Analysis and Findings

The Records

The records at issue in this case contain a number of initial formations of a draft inspection report and initial formations of an immediate action notice created by an Early Years Inspector following an inspection of the applicant’s childcare facility. The records also contain emails between the Inspector and Management in relation to the draft inspection report and the immediate action notice.

Section 29 – Deliberations of Public Bodies

Section 29(1) provides that a head may refuse to grant an FOI request: (a) if the record concerned contains matter relating to the deliberative processes of an FOI body (including opinions, advice, recommendations, and the results of consultations, considered by the body for the purpose of those processes), and (b) the granting of the request would, in the opinion of the head, be contrary to the public interest. Section 29(1)(a) and (b) are independent requirements and the fact that the first is met carries no presumption that the second is also met.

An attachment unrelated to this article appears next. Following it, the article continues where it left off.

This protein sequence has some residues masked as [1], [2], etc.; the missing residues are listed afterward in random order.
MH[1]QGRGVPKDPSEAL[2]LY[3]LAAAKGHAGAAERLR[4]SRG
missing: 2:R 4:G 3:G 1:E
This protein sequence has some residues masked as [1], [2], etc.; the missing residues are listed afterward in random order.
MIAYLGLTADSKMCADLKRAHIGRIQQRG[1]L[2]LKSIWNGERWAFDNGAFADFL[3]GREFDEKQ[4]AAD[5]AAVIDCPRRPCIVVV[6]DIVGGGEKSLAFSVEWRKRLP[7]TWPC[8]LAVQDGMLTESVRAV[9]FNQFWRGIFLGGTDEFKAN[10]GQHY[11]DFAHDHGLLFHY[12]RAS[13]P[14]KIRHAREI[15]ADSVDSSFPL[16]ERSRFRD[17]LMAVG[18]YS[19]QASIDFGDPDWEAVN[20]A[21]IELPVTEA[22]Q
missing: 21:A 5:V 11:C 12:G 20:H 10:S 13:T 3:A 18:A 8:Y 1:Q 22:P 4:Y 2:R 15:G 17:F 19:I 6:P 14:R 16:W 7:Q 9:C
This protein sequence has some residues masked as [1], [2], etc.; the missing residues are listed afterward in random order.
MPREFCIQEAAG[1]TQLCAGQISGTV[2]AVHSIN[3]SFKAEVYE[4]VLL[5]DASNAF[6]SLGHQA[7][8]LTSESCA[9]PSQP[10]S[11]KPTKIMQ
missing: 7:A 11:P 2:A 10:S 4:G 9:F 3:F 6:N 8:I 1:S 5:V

A deliberative process may be described as a thinking process which informs decision making in FOI bodies. It involves the gathering of information from a variety of sources and weighing or considering carefully all of the information and facts obtained with a view to making a decision or reflecting upon the reasons for or against a particular choice. Thus, it involves the consideration of various matters with a view to making a decision on a particular matter. It would, for example, include some weighing up or evaluation of competing options or the consideration of proposals or courses of action.